Screen's New CTP: PlateRite FX1200

Flexo Plate Digital: Industry News

Screen has launched a new thermal platesetter for the flexo market. The PlateRite FX1200 features Screen’s thermal imaging technology that enables output up to 4800 dpi for high quality production of flexible packaging, labels, cartons and corrugated packaging.

The third model in Screen’s flexo and letterpress range, the PlateRite FX1200 complements the FX870II and FX1524 models and supports all leading makes of plate at sizes from 100 x 100 mm up to 1200 x 1067 mm (47.2 x 42 inches). It can also be upgraded on-site to the larger FX1524 specification of 1524 x 1067 mm (60 x 42 inches), providing a growth path into larger format work.

Featuring the laser and plate loading/unloading technology that Screen’s PlateRite series employs in the offset market, the PlateRite FX1200 offers productivity of up to 4 sqm/hr (flexo; 3.3 sqm/hr at 4800 dpi) and 6.3 sqm/hr (letterpress).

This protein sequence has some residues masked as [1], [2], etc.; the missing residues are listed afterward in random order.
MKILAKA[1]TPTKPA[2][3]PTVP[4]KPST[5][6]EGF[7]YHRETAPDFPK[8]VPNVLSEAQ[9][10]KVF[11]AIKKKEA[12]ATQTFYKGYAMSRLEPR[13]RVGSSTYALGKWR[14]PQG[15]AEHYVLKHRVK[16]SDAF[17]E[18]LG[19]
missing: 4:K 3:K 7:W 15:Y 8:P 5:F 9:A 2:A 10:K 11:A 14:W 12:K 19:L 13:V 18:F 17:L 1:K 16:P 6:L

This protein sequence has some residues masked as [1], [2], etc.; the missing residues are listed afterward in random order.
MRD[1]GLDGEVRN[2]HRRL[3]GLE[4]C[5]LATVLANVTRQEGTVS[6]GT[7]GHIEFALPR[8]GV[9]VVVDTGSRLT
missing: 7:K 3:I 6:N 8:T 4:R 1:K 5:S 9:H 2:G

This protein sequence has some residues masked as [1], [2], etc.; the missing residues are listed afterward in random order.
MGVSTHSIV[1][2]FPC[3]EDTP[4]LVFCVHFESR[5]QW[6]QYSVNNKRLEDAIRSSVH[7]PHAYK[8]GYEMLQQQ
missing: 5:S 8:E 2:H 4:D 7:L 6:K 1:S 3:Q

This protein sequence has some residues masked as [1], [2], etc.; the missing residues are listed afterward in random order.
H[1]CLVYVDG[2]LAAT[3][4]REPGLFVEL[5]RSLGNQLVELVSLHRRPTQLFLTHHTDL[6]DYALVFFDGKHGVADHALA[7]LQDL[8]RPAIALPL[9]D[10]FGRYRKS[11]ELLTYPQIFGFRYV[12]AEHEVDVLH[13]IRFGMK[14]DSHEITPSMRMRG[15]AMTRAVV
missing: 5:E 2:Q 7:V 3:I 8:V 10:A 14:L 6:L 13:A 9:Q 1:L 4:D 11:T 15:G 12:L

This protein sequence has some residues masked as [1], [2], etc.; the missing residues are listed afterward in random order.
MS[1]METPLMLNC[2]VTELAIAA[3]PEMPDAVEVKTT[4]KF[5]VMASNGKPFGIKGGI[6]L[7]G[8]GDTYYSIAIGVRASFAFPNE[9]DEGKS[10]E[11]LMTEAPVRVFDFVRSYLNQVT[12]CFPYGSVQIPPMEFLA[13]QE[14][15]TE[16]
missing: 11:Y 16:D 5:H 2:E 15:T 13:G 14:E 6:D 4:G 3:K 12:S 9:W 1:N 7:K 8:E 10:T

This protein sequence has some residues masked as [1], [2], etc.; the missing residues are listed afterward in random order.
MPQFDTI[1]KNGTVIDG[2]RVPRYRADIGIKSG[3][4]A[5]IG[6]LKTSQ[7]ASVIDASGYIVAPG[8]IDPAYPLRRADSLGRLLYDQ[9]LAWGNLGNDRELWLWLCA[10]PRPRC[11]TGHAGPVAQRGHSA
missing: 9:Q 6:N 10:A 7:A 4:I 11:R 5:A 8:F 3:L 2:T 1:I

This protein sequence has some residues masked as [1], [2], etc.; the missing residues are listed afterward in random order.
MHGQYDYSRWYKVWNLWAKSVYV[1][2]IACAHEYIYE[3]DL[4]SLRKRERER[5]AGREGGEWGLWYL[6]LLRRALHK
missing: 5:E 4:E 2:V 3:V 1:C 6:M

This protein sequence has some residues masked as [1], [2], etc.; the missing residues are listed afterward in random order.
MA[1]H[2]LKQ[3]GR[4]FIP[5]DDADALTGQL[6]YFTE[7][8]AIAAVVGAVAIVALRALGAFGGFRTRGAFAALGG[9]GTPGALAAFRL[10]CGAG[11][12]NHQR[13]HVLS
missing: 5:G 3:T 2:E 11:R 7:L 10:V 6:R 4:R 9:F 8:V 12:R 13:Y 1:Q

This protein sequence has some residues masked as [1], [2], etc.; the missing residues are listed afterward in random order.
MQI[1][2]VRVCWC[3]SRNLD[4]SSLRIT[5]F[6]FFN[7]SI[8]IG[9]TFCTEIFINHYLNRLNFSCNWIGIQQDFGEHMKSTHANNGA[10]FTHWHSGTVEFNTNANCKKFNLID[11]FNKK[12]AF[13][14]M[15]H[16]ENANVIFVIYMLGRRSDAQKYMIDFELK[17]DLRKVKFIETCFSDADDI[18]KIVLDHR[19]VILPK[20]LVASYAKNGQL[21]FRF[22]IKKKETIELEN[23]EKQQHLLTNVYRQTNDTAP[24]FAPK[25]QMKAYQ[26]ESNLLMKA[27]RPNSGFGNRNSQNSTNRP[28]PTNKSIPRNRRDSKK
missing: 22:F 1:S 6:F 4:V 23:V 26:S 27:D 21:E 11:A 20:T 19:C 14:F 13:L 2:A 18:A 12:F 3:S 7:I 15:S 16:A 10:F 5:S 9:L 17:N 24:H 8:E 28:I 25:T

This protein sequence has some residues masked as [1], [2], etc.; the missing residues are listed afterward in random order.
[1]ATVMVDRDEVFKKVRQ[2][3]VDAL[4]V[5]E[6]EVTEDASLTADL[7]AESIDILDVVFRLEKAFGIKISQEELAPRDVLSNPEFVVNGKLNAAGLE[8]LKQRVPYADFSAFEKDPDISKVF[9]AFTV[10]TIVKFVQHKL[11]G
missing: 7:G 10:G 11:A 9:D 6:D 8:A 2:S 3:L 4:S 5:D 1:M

A 4800 dpi output and screen rulings up to 200 lpi is achieved via a newly-developed imaging head and associated optics, using 64 high-power, long-life laser diodes, with a backup mode for continued production in the event of laser failure. This high resolution is said to significantly improve the smoothness of curves and diagonals, while the PlateRite FX1200’s reproduction of fine lines and small text is claimed to be excellent. Gradations appear smooth, especially in the highlights. This is further enhanced by Screen’s FlexoDot screening technology which offers a choice of minimum halftone dot size and shapes, enabling better tonal control and crisper imaging in printed highlights, says the company.

Flexo Plate Digital already have reviewed Screen's CTP but felt it was similar to Esko's CTP without any advanced features.  And the price was not as attractive as it should be as the new entrant to the flexo market.  For those who are new to the industry and it is your first CTP and digital workflow it's a better alternative to Esko's CDI but if you are already using Esko's software or Kodak's it's not an attractive choice since you have to buy Screen's own proprietary software to utilize the machine to the fullest potential.